If you only learn one Greek word while you’re in Greece, make it ‘yamas’. It means ‘cheers’, and you’ll need to use it every time you’re given a shot of tsikoudia. This clear, grape-based spirit is often served compliments-of-the-house in traditional restaurants.
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With a name that translates to ‘huge sand’, it’s no wonder Amoudara’s main draw is its beach. This caramel-coloured stretch unravels as far as the eye can see. Bars are dotted all the way along it, so you’ll never have far to go for an ice-cold drink. And when it comes to watersports, you’ve got everything from body-boarding to snorkelling.
The peaceful village of Gournes is a relative newcomer on Crete’s northern coast. That said, its unhurried, laid-back vibe leads you to believe it’s been around much longer. Pint-sized guesthouses and apartments are sprinkled across the rugged landscape, which centres around a charming waterfront and a pristine stretch of sandy beach. And the better-known tourist spots of Gouves and Kokkini are within strolling distance.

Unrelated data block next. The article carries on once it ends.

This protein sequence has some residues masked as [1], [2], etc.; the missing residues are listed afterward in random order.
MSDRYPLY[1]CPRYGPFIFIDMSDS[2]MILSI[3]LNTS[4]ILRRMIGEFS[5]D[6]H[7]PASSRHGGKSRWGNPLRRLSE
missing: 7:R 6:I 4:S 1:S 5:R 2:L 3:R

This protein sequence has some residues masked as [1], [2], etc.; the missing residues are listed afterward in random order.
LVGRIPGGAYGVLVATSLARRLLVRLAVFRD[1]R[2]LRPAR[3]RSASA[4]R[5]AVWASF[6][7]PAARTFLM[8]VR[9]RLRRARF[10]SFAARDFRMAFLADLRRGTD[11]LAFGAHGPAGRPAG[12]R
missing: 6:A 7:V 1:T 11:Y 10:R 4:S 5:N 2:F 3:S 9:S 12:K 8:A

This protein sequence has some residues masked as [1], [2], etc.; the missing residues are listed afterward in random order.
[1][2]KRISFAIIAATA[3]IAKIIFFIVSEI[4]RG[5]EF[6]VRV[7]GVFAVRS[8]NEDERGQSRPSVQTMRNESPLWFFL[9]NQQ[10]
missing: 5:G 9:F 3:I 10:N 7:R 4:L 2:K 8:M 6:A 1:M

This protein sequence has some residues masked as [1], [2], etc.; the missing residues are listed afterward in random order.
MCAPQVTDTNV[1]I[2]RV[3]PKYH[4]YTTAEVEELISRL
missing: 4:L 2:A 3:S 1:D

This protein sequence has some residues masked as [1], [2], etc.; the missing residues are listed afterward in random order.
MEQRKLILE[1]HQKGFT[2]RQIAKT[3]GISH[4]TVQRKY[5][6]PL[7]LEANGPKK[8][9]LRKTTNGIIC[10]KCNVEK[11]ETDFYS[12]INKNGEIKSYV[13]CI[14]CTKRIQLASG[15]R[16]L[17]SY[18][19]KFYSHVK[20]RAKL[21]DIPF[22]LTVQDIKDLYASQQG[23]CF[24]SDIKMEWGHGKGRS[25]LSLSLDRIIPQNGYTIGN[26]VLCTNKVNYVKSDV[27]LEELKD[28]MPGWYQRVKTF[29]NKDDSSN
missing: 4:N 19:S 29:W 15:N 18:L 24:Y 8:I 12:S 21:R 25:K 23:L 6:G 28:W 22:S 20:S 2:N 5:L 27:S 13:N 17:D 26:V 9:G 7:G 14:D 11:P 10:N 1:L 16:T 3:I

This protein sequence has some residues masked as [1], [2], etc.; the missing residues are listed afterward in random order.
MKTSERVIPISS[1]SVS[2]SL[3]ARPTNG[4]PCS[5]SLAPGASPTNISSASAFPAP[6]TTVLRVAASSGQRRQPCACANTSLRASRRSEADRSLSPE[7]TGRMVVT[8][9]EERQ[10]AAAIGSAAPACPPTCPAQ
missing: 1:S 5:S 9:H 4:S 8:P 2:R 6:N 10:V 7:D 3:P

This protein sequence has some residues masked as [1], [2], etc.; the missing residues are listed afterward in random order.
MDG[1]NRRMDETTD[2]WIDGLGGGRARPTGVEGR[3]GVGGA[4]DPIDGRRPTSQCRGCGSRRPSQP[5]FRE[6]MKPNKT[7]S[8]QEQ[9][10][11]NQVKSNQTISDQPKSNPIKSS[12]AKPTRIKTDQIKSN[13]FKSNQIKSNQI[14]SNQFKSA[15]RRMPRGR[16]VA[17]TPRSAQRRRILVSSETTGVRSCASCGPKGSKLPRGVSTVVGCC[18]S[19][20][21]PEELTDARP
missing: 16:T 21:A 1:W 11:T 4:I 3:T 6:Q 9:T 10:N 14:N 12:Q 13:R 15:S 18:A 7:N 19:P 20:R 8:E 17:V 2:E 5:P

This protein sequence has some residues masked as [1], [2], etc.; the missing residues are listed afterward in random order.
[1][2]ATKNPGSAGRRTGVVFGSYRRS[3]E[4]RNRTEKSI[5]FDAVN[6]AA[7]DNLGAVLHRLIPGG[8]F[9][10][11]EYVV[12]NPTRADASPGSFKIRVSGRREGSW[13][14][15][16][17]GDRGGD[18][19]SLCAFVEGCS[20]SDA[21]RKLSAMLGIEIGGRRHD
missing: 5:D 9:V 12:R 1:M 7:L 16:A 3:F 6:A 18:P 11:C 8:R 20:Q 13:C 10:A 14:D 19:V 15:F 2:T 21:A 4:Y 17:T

When you go to Gouves, you actually get two places for the price of one. The old village of Pano Gouves, with its whitewashed houses and churches, is built into the side of Mount Ederi. Then, at the bottom of the hill, there’s the seaside town of Kato Gouves, where you’ll find the bars, restaurants and hotels. It’s all just 25 minutes from Crete’s capital Heraklion, and 15 minutes from the island’s biggest resort, Hersonissos.
Hersonissos is a big, glossy town on the north coast of the island. It’s one of the liveliest places on Crete, with restaurants, bars and clubs keeping the nightlife upbeat in the centre and along the waterfront. There’s more to this place than big nights, though. It comes with a couple of waterparks, not to mention a trio of rather lovely beaches.
Kamilari is a peaceful hilltop village in southern Crete. It's shouldered by the green Messara Valley on one side and the blue Libyan Sea on the other, meaning the views are hard to beat. It’s an unhurried place with authentic tavernas and kafenions on the quaint village square. Kamilari's narrow alleyways are lined with low whitewashed houses and shutters draped with bougainvillea. This rural escape pairs up nicely with Kalamaki Beach, just down the road.